We Need To Talk About Kevin
Whether having read the book or not, the nature of climatic events in this slow burning narrative are relatively predictable from the off, fortunately this isn’t a problem. The narrative is engaging yet twisted as Lynne Ramsey studies a mother/son relationship in a fractured format, slowly revealing, side by side, the build-up to the event and the resultant aftermath.
The beautiful construction of this film doesn’t boast a pretentious nature; the art behind the scenes is on display for all to see. One scene where Kevin’s mother wakes to him being interviewed on television, Kevin talks about his view on life; how it’s got so bad that half the time the people on TV, are watching people on TV and they’re watching people like him. Clearly this reflects to us, watching her watching him on TV. Emphasising the point that we’re the kind of people Kevin despises, fuelling his distancing from the audience.
John C Reilly unfortunately comes in only as a bit role, playing Kevin’s father. Of the family of four, he and adorable daughter Celia provide the only relatable characters. With this, Reilly pops up when required, to emotionally drive the narrative and credit must go to his ability to churn your heart with such little time.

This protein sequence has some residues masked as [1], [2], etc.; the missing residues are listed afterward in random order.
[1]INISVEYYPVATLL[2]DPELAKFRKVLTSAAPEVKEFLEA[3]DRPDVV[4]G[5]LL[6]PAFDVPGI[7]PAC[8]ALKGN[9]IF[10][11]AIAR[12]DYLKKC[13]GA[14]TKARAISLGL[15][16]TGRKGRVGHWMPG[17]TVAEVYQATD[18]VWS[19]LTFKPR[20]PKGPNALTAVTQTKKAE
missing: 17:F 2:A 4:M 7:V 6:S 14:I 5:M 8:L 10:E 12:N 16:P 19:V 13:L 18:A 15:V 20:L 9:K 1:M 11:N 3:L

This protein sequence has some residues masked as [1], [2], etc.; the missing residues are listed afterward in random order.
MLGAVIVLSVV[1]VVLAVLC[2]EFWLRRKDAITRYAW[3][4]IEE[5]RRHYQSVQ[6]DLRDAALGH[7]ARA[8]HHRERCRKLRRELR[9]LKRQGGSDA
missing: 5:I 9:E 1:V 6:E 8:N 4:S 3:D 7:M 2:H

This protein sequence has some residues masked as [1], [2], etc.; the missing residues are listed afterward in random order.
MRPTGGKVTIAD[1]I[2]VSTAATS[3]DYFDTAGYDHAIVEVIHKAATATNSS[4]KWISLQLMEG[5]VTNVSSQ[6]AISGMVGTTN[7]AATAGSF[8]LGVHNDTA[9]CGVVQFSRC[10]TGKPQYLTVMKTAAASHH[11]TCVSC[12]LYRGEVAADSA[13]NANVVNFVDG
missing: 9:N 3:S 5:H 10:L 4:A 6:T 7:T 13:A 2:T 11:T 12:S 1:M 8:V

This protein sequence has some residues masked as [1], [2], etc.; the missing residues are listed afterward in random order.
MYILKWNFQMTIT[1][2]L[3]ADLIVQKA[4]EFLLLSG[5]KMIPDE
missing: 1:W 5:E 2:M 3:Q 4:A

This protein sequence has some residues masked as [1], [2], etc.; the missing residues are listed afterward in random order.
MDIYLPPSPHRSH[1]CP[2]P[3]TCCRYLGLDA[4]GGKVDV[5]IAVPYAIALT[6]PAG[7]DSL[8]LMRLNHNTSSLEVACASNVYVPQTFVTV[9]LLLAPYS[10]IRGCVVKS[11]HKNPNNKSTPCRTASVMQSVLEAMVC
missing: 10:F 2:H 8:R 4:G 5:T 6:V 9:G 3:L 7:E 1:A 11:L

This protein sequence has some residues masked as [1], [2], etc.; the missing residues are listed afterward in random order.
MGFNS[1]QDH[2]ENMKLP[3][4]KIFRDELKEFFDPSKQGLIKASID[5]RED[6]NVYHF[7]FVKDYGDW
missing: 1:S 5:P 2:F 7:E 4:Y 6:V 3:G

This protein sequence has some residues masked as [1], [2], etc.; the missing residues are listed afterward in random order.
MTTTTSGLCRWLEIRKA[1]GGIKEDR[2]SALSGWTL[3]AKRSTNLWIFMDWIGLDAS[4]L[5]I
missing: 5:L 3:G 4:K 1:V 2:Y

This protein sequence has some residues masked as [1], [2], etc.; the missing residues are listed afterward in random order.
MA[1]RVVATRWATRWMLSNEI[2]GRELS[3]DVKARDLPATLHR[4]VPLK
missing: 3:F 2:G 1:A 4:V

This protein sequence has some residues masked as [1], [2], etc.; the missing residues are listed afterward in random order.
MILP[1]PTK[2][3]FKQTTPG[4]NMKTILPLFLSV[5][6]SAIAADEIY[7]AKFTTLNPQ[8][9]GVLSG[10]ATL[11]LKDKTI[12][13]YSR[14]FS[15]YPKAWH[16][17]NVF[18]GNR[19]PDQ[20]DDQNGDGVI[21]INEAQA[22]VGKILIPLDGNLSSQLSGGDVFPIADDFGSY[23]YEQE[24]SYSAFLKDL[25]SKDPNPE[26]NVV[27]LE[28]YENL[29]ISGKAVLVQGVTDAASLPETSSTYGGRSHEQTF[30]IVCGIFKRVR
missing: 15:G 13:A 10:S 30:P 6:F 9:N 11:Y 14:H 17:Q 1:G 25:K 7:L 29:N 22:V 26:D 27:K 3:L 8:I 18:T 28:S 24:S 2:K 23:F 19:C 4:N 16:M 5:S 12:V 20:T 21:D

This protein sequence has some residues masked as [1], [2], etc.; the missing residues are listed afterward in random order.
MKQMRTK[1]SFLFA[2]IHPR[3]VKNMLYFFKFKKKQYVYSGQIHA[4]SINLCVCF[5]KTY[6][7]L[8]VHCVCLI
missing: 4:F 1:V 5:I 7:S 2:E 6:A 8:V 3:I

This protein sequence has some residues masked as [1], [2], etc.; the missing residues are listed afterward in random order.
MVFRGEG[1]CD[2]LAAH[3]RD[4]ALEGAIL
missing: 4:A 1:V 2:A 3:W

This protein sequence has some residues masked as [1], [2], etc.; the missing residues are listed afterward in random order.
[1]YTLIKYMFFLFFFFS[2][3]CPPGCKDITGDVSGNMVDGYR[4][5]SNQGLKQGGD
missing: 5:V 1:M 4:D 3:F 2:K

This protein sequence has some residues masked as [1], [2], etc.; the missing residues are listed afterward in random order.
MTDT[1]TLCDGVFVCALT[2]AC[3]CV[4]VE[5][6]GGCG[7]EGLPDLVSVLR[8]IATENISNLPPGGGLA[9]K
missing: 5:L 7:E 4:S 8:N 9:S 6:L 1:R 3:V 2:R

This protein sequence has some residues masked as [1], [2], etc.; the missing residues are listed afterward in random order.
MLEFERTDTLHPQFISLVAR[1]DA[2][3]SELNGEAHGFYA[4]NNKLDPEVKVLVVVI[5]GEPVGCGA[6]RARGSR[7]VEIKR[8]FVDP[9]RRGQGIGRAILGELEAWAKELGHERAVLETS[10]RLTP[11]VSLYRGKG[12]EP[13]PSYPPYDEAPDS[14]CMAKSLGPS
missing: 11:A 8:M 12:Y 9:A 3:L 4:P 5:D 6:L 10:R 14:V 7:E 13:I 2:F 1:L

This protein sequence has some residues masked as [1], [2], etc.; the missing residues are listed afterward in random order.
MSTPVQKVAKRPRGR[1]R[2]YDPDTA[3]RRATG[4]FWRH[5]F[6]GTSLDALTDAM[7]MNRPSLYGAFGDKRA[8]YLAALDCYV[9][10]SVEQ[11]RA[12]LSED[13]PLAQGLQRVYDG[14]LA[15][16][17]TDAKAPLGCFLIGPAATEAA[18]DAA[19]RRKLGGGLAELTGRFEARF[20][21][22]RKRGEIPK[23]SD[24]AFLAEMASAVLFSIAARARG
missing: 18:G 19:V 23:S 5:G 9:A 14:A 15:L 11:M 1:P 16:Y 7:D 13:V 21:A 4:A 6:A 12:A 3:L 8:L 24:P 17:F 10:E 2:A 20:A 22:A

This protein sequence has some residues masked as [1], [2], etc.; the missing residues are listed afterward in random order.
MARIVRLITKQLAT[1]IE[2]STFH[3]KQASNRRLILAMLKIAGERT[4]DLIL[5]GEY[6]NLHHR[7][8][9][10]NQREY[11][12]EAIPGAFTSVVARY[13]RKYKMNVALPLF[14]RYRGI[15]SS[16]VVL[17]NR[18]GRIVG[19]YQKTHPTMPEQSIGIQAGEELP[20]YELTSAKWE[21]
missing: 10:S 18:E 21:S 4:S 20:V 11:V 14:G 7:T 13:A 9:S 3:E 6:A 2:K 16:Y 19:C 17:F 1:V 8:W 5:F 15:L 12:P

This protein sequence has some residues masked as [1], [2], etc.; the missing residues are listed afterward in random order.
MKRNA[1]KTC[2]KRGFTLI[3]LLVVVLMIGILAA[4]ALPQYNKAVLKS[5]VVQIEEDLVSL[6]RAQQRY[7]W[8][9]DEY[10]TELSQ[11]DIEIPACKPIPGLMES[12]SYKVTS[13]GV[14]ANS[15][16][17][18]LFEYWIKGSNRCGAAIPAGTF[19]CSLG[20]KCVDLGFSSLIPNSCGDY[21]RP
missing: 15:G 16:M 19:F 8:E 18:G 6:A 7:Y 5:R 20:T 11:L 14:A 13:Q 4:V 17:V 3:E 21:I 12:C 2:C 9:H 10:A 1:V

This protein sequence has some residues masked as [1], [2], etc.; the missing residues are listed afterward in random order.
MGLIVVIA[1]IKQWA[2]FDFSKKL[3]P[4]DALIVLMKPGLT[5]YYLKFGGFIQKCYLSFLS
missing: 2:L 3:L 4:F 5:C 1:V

The similarities between Kevin and mother are uncanny, even in appearance Tilda Swinton and Ezra Miller could be mistook for being closely related. Kevin’s hate is apparent, but subdued. Instead glaring and a snide attitude represent his repulsive view on life. During the mother’s narrative, where she must deal with whatever we are to guess has happened, she shows little hatred to Kevin, instead she appears empty and soulless. Both come across as inhuman, though it’s the human reality of the characters and the lack of supernatural, like in The Omen, that makes this all the more terrifying.
Beautifully shot, fantastically directed and superbly acted, We Need to Talk about Kevin isn’t the film of 2011, but it’s most certainly a contender.